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An awkward grip: Kabila (L) at Tshisekedi's inauguration in Jan. 2019. Photo: Tony Karumba/AFP via Getty

Félix Tshisekedi has been on a good run.

Driving the news: The president of the Democratic Republic of the Congo took over the chairmanship of the African Union this week. Days earlier, he won a major victory in an ongoing power struggle with his predecessor, Joseph Kabila, by convincing a large swath of parliament to leave Kabila's camp and vote out the speaker, a Kabila ally.

The backstory: Tshisekedi is something of an accidental president. He was declared the winner of the DRC’s December 2018 elections despite independent observers believing another candidate, Martin Fayulu, was the clear winner.

  • Most believed Kabila — who spent 18 years in office and effectively controlled the electoral commission — struck a backroom deal to elevate Tshisekedi while ensuring he'd retain a large slice of power after stepping down.
  • That compact has eroded over time. On Jan. 27, it appeared to crumble entirely.

How it happened: One MP told the Economist that “money circulated” as his fellow parliamentarians were convinced to switch sides, but that they'd been offered even more money to stay put.

  • Many seem to base their calculus on the fact that Tshisekedi has the power to dole out patronage to allies and investigate foes for corruption — making him a better friend to have.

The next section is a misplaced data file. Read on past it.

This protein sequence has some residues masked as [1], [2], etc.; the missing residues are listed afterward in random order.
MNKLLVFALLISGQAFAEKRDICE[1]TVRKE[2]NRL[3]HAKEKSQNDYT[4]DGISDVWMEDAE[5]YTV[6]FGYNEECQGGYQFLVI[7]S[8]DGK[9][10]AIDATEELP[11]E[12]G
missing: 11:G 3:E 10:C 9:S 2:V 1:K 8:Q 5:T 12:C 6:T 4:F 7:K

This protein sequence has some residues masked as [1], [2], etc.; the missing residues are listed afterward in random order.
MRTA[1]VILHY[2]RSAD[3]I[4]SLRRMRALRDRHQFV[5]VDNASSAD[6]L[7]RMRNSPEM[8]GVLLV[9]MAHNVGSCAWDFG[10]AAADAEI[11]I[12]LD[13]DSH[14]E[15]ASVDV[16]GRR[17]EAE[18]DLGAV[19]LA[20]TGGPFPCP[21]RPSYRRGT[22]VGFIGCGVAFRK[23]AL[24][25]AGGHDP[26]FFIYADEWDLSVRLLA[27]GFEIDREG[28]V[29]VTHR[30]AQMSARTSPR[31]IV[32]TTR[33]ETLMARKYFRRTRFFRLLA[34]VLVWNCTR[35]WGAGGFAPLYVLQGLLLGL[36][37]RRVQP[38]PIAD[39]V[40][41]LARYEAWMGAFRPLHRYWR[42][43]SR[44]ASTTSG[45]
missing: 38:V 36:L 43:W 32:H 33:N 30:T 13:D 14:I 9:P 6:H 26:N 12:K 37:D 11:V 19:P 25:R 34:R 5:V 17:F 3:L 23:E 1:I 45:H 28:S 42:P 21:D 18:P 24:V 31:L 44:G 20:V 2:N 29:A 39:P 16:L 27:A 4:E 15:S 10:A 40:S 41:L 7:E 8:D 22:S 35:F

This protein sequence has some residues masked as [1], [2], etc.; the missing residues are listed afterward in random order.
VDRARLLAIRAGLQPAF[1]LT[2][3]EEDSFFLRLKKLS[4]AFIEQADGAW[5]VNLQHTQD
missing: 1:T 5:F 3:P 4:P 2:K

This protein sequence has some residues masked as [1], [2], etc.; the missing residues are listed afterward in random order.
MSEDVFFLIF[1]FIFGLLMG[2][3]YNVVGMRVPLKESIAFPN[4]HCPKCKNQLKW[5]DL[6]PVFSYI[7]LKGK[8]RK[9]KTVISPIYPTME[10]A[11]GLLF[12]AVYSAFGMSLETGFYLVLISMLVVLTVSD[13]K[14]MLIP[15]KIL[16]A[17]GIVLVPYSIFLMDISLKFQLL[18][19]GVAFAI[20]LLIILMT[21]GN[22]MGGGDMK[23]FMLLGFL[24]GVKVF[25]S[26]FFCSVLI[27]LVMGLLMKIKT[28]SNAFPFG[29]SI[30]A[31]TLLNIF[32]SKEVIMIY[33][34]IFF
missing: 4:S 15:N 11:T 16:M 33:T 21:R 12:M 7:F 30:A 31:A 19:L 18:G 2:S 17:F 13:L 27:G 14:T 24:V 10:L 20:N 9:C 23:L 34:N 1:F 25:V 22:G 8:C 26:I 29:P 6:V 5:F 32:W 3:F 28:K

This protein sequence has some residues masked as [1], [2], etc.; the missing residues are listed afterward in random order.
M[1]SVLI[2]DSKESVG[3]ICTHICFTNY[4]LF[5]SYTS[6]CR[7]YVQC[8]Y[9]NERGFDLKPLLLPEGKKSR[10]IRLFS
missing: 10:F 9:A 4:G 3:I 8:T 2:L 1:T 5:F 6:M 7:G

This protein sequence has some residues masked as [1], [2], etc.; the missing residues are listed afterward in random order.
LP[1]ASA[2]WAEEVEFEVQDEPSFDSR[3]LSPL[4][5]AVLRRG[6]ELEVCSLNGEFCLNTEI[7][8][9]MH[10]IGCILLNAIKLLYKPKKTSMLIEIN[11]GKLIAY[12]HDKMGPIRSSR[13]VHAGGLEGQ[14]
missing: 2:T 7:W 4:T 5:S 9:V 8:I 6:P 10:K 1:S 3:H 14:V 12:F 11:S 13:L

• Tshisekedi is becoming a more powerful president than many expected, but he has not yet proved a particularly effective one in terms of delivering promised economic and political reforms, per the Economist.

Worth noting: The U.S. and European countries — happy to see the back of Kabila and hoping for some stability — largely ignored the fact that the 2018 election was rigged in Tshisekedi's favor.

Go deeper

Republican Sen. Sasse slams Nebraska GOP for "weird worship" of Trump after state party rebuke

Sen. Ben Sasse, (R-Neb.) Photo: Andrew Harnik - Pool/Getty Images

The Nebraska Republican Party on Saturday formally "rebuked" Sen. Ben Sasse (R-Neb.) for his vote to impeach former President Trump earlier this year, though it stopped short of a formal censure, CNN reports.

Why it matters: Sasse is the latest among a slate of Republicans who have faced some sort of punishment from their state party apparatus after voting to impeach the former president. The senator responded statement Saturday, per the Omaha World-Herald, saying "most Nebraskans don't think politics should be about the weird worship of one dude."

Cuomo barraged by fellow Dems after second harassment accusation

New York Gov. Andrew Cuomo faced a barrage of criticism from fellow Democrats after The New York Times reported that the second former aide in four days had accused him of sexual harassment.

Why it matters: Cuomo had faced a revolt from legislators for his handling of nursing-home deaths from COVID. Now, the scandal is acutely personal, with obviously grave political risk.

3 hours ago - Health

Fauci: Children "very likely" to get COVID vaccine at start of 2022

NIAID Director Anthony Fauci. Photo: Win McNamee/Getty Images)

Children under age 12 will "very likely" be able to get vaccinated for coronavirus at the "earliest the end of the year, and very likely the first quarter of 2022," NIAID Director Anthony Fauci told "Meet the Press" Sunday.

Why it matters: Children generally aren't at risk of serious coronavirus infections, but vaccinating them will be key to protecting the adults around them and, eventually, reaching herd immunity, writes Axios' Caitlin Owens.